In the last part of this book, I want to work back through its different layers. First, I will integrate the intersections made with psychoanalytic ideas in the last three chapters and then revisit the discussion of postmodernism in family therapy. This conclusion then returns full-circle to the initial themes of experience and conditional knowledge, ending with the plea to allow the space for theory diversity in enriching family therapy knowledge and practice.
In integrating the intersections I have made with psychoanalytic ideas, I will again very quickly summarise each chapter's discussion and then draw together the themes which emerge from this work.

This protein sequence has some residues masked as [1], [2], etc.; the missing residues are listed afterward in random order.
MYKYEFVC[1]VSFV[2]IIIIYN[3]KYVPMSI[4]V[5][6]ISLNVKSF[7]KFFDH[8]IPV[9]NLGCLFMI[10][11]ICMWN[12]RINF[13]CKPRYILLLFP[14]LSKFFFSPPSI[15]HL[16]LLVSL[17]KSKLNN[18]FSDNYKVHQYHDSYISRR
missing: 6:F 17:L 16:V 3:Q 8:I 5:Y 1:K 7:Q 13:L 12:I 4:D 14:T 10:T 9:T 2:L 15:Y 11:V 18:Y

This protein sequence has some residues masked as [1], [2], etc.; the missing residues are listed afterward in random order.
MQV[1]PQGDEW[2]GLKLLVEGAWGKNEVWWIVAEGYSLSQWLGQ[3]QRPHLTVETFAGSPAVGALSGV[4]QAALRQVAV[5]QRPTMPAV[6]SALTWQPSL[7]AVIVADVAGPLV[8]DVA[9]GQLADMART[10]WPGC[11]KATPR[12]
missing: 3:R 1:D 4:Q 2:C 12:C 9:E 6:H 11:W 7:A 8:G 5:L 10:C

Chapter 8 introduced the relational processes of attachment and the unconscious. Attachment theory addresses the development of patterns in relationship, and the unconscious may be thought of as a layer of experience that exists alongside our conscious, languaged understandings of the world. When it shows itself in our lived experience, it disconcerts our conscious understandings and challenges the limits of our languaging about ourselves. Current attachment research is beginning to link the capacity to develop coherent narratives about attachment experience with the possibility of transforming attachment patterns. The unconscious also has the capacity for transformation, for in confronting the limits of our conscious stories, it challenges us to re-story our experience in a way that brings a richer coherence to our understandings of ourselves. In considering specifically the relationship